Former Reagan solicitor general: Clinton was right to call out Trump for his ties to the extreme right
Charles Fried: Trump is a man about whom the best you can say is that he doesn't believe anything he says
Editor’s Note: Charles Fried is the former solicitor general of the United States for President Ronald Reagan. He is currently a professor at Harvard Law School. The opinions expressed in this commentary are those of the author.
It was urgent that Hillary Clinton in her Reno speech indict Donald Trump for his regular, unremitting embrace of the slogans, causes and emblems of the far right (not conservative, please!) hate-mongering fringe of our public discourse.
This is not just an accidental association. It is his chosen signature. Remember, he was an enthusiastic birther and has gone on to embrace every sinister paranoid fantasy since.
These are not ghosts you can raise just when it seems convenient or because a particular crowd might thrill to them and then when the time comes to govern you can waive aside and pretend you never summoned them. You lie down with dogs, you get up with fleas. And these fleas carry the disease of virulent hatred and discord.
I have a sense for these things. I am not, like Judge Gonzalo Curiel, just the child of immigrants but an immigrant myself. I was four years old when my family and I fled Prague just after the Nazis invaded. I was 13 when I raised my hand and swore an oath of allegiance to the United States and became a citizen. That was a privilege and it was an even greater privilege when Chief Justice Warren Burger administered a very similar oath to me and I was able to serve my country and the Constitution as Ronald Reagan’s solicitor general.
I am a student of the history of the man and the movement who drove me and my family out of a young but prosperous and real democracy. He ranted and gestured and whipped up his people with streams of hatred and invective for those he accused of betraying them, stabbing them in the back, polluting their “race,” and promised that, if the people would follow him, tomorrow would belong to them.
I only met Ronald Reagan, the president I served, once for any length of time. He hosted a lunch at the White House for the justices of the Supreme Court and the members of his administration who worked before that court.
Reagan sat across from Thurgood Marshall and that whole lunch he and Marshall laughed and joked and swapped football stories. My mother, who had revered President Franklin D. Roosevelt as the savior of Europe, loved “Ronnie,” but not his neckties.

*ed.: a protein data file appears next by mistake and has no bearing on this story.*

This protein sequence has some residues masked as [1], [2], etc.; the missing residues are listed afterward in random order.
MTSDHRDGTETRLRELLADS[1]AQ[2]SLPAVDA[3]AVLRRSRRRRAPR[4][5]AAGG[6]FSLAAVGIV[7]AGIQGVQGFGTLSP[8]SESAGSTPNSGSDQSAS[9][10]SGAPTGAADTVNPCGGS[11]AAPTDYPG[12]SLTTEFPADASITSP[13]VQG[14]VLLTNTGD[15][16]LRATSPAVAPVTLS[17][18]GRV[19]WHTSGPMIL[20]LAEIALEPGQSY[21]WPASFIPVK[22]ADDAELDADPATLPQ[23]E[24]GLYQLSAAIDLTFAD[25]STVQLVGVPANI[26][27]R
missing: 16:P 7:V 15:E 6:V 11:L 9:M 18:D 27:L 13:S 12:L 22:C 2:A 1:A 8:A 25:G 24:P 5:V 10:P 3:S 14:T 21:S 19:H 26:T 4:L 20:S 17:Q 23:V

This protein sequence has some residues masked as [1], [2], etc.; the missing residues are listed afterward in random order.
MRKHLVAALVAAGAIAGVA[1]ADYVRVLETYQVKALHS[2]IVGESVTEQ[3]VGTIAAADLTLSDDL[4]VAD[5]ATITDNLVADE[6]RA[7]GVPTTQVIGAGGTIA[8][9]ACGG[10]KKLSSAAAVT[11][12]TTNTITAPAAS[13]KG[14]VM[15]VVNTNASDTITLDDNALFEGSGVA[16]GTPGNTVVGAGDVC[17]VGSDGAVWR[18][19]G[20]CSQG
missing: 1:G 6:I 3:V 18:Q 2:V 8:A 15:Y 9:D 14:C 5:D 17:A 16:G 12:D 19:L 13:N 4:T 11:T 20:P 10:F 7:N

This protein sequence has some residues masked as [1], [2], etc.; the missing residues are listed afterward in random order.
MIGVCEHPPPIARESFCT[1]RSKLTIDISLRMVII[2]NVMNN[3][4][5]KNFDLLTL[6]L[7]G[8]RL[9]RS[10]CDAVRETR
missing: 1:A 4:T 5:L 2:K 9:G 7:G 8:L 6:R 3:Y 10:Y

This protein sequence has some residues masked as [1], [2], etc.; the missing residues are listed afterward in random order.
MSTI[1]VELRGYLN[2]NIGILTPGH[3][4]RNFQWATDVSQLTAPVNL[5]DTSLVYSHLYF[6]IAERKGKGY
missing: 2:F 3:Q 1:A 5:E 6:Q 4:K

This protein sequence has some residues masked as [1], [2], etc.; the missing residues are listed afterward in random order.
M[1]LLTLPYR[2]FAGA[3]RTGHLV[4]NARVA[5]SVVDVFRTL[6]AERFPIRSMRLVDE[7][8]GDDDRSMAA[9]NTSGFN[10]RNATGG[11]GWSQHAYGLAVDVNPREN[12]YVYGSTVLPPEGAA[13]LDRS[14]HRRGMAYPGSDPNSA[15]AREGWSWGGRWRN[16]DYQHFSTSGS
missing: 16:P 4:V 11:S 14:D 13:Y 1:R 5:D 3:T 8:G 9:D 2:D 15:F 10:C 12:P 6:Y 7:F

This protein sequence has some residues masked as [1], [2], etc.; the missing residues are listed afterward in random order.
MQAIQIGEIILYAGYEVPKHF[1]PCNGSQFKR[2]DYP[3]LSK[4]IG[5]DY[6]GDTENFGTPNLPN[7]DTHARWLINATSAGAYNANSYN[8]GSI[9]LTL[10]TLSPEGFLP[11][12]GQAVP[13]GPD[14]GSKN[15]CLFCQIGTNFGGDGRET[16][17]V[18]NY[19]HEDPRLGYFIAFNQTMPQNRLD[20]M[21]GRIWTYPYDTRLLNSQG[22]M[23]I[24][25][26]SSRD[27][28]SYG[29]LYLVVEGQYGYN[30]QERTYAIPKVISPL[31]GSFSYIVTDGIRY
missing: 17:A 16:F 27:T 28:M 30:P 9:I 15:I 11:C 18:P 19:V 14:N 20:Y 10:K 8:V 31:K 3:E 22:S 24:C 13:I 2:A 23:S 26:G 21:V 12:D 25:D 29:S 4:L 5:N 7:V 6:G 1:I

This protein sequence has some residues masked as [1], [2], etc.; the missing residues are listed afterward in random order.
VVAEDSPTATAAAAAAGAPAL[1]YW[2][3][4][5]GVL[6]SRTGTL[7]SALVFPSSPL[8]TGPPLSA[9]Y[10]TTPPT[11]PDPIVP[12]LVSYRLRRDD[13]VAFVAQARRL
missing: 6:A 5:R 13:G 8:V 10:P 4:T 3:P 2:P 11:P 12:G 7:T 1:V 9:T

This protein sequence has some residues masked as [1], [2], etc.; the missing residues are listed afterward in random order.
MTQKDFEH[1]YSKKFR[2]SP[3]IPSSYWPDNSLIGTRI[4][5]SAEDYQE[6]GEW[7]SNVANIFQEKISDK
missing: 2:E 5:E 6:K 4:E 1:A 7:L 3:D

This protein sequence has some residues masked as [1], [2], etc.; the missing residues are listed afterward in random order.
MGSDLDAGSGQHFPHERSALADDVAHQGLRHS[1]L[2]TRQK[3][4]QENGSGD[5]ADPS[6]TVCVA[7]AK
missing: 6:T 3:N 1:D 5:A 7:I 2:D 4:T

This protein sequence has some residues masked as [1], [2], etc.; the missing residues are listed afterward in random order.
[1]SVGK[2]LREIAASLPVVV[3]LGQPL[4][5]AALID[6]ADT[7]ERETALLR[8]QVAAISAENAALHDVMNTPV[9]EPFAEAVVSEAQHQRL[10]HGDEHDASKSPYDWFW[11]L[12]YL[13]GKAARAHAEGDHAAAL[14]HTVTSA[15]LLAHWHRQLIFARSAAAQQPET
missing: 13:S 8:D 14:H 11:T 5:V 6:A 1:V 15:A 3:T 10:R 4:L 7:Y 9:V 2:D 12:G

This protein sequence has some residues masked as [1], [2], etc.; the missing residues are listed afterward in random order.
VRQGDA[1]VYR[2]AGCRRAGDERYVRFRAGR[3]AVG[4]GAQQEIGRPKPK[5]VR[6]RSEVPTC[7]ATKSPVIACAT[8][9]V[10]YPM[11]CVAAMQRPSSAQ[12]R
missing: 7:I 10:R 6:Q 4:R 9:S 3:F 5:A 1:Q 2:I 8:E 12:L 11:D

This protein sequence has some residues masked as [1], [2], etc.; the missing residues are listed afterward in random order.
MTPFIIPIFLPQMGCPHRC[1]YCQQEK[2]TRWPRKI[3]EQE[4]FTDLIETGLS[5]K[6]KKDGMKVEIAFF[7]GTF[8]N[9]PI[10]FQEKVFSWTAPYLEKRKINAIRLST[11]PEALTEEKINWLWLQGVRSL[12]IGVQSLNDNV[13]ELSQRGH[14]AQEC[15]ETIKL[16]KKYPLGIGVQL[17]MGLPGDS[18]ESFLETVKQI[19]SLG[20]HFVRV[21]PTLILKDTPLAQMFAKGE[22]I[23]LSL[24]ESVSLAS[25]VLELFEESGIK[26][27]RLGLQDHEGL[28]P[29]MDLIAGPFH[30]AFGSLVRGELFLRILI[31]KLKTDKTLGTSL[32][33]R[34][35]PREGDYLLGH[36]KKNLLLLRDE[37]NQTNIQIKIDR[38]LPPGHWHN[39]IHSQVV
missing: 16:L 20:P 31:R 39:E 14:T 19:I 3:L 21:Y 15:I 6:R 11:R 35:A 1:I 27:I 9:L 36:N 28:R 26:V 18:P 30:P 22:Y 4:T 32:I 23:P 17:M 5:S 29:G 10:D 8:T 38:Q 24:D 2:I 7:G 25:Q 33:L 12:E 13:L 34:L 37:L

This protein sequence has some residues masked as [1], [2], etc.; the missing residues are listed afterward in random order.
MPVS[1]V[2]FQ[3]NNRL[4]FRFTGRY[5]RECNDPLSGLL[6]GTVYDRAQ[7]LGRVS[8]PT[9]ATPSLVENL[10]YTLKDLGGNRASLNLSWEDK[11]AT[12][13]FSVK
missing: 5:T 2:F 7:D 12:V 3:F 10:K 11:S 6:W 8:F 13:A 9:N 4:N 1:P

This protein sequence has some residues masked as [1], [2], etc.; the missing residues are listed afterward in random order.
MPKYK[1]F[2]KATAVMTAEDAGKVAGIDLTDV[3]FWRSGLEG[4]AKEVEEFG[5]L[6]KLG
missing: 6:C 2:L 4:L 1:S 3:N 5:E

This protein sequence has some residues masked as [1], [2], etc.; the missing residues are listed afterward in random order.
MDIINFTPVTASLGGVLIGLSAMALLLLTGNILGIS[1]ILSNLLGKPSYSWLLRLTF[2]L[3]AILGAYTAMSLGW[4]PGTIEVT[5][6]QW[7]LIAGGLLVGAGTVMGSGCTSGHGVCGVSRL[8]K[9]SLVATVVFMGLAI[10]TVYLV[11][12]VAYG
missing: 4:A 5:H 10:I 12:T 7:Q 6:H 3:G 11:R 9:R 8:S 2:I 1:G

I could see why she admired him. He was a firm but good man, who hated no one, who could work with Soviet leader Mikhail Gorbachev in Reykjavik to start ridding the world of nuclear weapons, yet tell him to his face with a genial grin “Trust, but verify” in painfully learned Russian, and who could stand before the Brandenburg Gate in Berlin and say, “Mr. Gorbachev, tear down this wall.” And he never once told people how smart he was – he was smart and secure enough to think it was to his advantage to let people underestimate him.
Can you imagine him insulting a Gold Star mother, casting obscene aspersions on a woman reporter who had done her job – on Fox, indeed – by tough questioning, pledging to round up and deport 12 million undocumented men, women and children? One of Reagan’s iconic moments had to do with tearing walls down. Trump asks forever to be remembered as the man who will build a “great wall.”
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Trump tells us that we need to rebuild our schools, roads, bridges, airports; so does Hillary Clinton. But he is going to cut everyone’s taxes in order to pay for it. I believe her; I don’t believe him because what he promises is simply unbelievable. And now he tells us Mexicans are great people; that maybe he won’t deport all those people after all; that the insults he hurls about like confetti were not really meant to hurt anyone’s feelings.
This is a man about whom the best you can say is that he doesn’t believe anything he says. After that, it’s downhill all the way. Hillary Clinton will give us a decent, competent, understandable government. That’s plenty good enough for me, and considering the truly dreadful alternative, it’s good enough for increasing numbers of my fellow Republicans.